President Clinton is not the first president to balk at having his business affairs investigated and ignore calls for appointment of a special prosecutor.
Almost 15 years ago, a federal grand jury investigation into then-Office of Management and Budget Director Bert Lance's operations of the National Bank of Georgia led to disclosure that President Jimmy Carter's family peanut business had received questionable loans.
It also turned up further allegations that some of the loan money may have been used in Carter's 1976 presidential campaign.
Public concern escalated when the trustee of the president's financial holdings refused to open the warehouse financial records to reporters.
After more than a month of damaging stories about the Carter peanut business and calls by Republicans for a special prosecutor, Attorney General Griffin Bell finally convinced the president that he had to do something.
Up to that point, Carter had balked at appointing anyone because there was no evidence he had anything to do with the mishandling of funds.
Although the law calling for appointment of special prosecutors was on the books, Bell opted for appointment of a prominent former U.S. attorney, Paul J. Curran, as "special counsel" with authority to investigate the matter independently but to bring criminal charges only with the approval of the Justice Department.
That solution brought on such an outcry that Curran was given full prosecutorial power four days later.
Seven months later, after an investigation in which the president was questioned under oath on four different occasions, Curran concluded there was no basis for criminal prosecution. But the 180-page report he made public cited numerous irregularities and was an embarrassment for the Carter family.
Bell did not appoint a special prosecutor even though the Ethics in Government Act had been approved one year earlier. That law and the independent counsel act that succeeded it called for an attorney general to seek appointment of an independent counsel in a situation where a preliminary Justice Department inquiry disclosed a potential violation of federal criminal law by a president, the attorney general or other specified high-ranking government officials.
Clinton's White House counselor, David R. Gergen, stressed that element of the law Friday in arguing that a special prosecutor is not required to investigate Clinton's involvement in the Whitewater Development Corp. and a failed Arkansas thrift, Madison Guaranty Savings & Loan. James McDougal, Madison's former owner and the Clintons' former partner in Whitewater, is under investigation by the Justice Department.
"What triggers the investigation by a special prosecutor," Gergen said on NBC's "Today" program, "is a specific allegation by a credible witness of potential violations of federal law. Now just tell me, who is the witness who's made an allegation? And what is the allegation?"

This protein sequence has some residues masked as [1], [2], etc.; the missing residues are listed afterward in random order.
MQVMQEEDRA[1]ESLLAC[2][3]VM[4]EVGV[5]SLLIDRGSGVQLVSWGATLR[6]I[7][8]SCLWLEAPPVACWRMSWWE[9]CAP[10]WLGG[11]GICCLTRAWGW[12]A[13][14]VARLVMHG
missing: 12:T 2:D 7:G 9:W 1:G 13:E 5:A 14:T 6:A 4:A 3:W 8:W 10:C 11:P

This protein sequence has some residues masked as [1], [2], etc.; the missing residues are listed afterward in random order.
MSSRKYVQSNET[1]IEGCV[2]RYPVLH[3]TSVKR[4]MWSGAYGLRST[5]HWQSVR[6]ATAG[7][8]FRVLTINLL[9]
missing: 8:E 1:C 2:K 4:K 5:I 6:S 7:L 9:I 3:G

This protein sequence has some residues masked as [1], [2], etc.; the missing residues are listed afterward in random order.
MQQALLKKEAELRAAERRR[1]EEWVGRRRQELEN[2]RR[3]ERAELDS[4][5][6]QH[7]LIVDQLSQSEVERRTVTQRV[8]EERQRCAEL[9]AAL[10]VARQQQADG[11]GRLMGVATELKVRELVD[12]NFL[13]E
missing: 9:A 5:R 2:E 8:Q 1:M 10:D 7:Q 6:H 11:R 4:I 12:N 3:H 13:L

There are, of course, other triggering mechanisms for a special prosecutor under the independent counsel act and the reauthorization bill that passed the Senate last November but awaits action in the House when Congress returns later this month.
An attorney general, under the past and proposed Senate version of the law, can seek an independent counsel if he or she determines that an investigation into an alleged federal crime committed by someone other than the president or one of his top officials would result in a "personal, financial or political conflict of interest." That provision has been interpreted to focus on conflicts involving the attorney general.
If it were broadened to include the Clinton situation, that would mean any criminal investigation of friends or former business associates of a president or other top government officials could require appointment of a special prosecutor. The potential demand for special prosecutors under such an interpretation would be enormous.
Congress, through the House and Senate Judiciary committees, also has a means of proposing appointment of an independent counsel in a particular matter. Under the old law and the proposed new one, a majority of either the Democratic or Republican members of the Judiciary committees can vote to ask the attorney general to seek a special prosecutor. The attorney general is not required to do so, but must report back within 30 days on whether the request is being met.
In August 1992, Attorney General William P. Barr turned down a House Judiciary Committee request for an independent counsel to investigate allegations that Bush administration officials had been involved in U.S.-insured loans that may have bought arms for Iraq's military. Instead, in October 1992 Barr named a retired federal judge, Frederick B. Lacey, as special counsel in the matter. Lacey determined that no federal crime had been committed, a finding criticized by Democratic House members.
Of the dozen independent counsels appointed in the years since 1978 when they were first authorized by law, three are still operating.
Iran-contra independent counsel Lawrence E. Walsh after seven years no longer has investigative power but awaits public release of his controversial report. His $36 million investigation ended with 10 convictions, two of which were overturned on appeal. In addition, President George Bush pardoned both former defense secretary Caspar W. Weinberger before his trial was to begin and a top former CIA official who also had been indicted.
Joseph E. diGenova, appointed in December 1992 to investigate White House officials' alleged involvement in the pre-election search of Clinton's passport files, is completing his investigation and is expected to report shortly.
Arlin M. Adams, appointed in March 1990 to investigate allegations of a conspiracy to defraud the government involving former Housing and Urban Development secretary Samuel R. Pierce Jr., continues his inquiry in which eight individuals have been charged with crimes.